Research shows that hygiene-related practices such as safe disposal of faeces and hand washing after contact with
faecal material can reduce the rates of intestinal infection considerably. Consider the following figures:

Hand washing with soap and water can reduce diarrhoeal disease by 35% or more.
Hand washing can also help to reduce the prevalence of eye infections such as conjunctivitis and trachoma.
Pit latrines, when used by adults and for the disposal of young childrens stools, can reduce diarrhoea by 36% or
Protection of water from faecal contamination can also reduce diarrhoea, because some diarrhoeal infections
are water-borne. Improved water quality can be associated with up to a 20% reduction in diarrhoea.
Water quality in the home can be improved by using only a protected water source for drinking purposes; by
keeping water storage vessels clean, covered and out of the reach of young children and domestic animals; by
boiling water where practical; or by putting water in clear plastic containers and exposing them to sunshine for
several hours.
In the special case of guinea worm, filtering with a cloth filter can provide complete protection from new
Increased quantity of water used, which results from better access to water, can bring about 20 % reduction in
incidence of diarrhea. Hygiene has five domains as already introduced.


5.1.0 HEALTH

Facilitators notes

Health is a state of complete physical, mental and social well-being, and not merely the absence of disease or
infirmity. It is a fundamental human right and attainment of the highest possible level of health is a most important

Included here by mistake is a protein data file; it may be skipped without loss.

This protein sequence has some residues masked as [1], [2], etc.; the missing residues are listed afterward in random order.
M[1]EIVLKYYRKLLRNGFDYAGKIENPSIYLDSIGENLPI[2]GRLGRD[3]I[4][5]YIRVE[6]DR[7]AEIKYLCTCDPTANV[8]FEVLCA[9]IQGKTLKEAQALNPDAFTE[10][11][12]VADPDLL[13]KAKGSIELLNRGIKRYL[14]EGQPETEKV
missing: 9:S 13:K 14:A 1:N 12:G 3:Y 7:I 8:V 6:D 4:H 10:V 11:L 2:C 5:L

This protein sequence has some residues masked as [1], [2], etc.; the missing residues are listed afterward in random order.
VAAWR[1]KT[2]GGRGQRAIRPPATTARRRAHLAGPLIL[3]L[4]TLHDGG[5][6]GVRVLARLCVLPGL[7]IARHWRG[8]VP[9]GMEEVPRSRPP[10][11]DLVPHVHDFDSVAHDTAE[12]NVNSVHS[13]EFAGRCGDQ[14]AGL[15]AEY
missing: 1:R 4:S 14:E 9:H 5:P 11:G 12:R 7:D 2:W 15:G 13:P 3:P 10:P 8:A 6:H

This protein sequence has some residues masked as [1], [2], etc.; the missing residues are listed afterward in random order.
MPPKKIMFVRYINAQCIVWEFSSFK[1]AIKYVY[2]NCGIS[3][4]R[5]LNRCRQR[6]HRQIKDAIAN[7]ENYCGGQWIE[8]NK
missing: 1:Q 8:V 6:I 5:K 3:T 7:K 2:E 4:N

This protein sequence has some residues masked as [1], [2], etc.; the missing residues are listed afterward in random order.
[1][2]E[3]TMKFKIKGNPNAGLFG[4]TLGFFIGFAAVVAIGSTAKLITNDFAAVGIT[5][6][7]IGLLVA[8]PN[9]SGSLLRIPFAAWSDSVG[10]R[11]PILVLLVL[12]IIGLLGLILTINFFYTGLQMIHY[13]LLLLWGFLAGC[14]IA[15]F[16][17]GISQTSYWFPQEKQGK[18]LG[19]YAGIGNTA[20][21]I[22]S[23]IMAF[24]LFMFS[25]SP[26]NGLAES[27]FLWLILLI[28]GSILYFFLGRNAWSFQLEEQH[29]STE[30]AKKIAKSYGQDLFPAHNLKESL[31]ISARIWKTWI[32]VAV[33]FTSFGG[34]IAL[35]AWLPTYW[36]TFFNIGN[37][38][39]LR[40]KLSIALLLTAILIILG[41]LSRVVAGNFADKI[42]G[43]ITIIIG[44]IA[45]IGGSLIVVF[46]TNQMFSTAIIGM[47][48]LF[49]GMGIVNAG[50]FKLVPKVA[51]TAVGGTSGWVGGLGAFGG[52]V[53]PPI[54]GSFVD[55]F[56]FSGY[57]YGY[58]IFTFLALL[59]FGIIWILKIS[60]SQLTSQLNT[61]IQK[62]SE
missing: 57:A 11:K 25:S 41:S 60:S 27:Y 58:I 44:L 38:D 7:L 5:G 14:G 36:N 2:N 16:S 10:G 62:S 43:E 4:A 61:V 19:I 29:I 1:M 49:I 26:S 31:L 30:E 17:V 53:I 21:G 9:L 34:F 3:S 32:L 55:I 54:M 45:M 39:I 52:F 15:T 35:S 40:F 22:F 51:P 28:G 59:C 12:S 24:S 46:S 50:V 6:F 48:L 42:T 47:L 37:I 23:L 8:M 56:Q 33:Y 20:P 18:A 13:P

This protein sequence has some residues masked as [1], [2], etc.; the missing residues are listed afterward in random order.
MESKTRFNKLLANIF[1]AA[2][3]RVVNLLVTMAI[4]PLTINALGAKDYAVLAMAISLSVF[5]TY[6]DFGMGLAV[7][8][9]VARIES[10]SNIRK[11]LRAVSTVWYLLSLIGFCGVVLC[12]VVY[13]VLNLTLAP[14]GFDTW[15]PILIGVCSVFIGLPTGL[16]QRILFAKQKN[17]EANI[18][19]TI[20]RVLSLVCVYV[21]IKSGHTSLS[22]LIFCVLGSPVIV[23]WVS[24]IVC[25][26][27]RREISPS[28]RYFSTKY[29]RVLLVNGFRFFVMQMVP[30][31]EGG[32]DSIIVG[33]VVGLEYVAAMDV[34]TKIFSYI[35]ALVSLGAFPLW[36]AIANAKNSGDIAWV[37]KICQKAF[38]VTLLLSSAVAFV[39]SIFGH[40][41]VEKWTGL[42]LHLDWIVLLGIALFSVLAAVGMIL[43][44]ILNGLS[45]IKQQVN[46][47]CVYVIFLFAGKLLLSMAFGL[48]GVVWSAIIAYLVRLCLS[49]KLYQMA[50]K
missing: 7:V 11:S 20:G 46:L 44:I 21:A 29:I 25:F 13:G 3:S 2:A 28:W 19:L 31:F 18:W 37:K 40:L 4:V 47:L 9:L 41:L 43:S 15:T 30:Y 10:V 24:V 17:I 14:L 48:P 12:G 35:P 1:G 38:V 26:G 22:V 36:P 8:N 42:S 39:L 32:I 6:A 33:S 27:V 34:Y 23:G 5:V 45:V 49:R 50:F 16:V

worldwide social goal whose realization requires the action of many other social and economic sectors in addition to
the health sector. World Health Organization (WHO)


Health is everybodys concern and every individual has a right to basic health knowledge and health care, also a duty
to help others to maintain and improve their health. The health of a community depends on people who are active
and not passive towards health.
The figure below is an illustration of the factors that give health its full meaning. All these factors need to be present
in order for one to be termed as healthy.


A healthy environment

Helping others


Being fit

Happy relationships

Healthy mind

Comments: The curative aspect of health is also a contributor to health.


Before participatory as a concept was introduced the term community was defined

Group 1

Community: Group of people at the same geographical location sharing services and has common interests

Group 2

Community: a group of people who have one or more of the following in common area, religion, race culture, gender
family, culture age occupation and social status

Input by facilitator

Community is a group of people who:

Are interdependent of each other and limited by geographical boundaries

Share common natural resources
Share a common culture
Experience same problems

Despite common characteristic traits, there is a general recognition that even within a community, there would still be
sub-groups, each with specific interests and goals, and development facilitators should be sensitive to such groups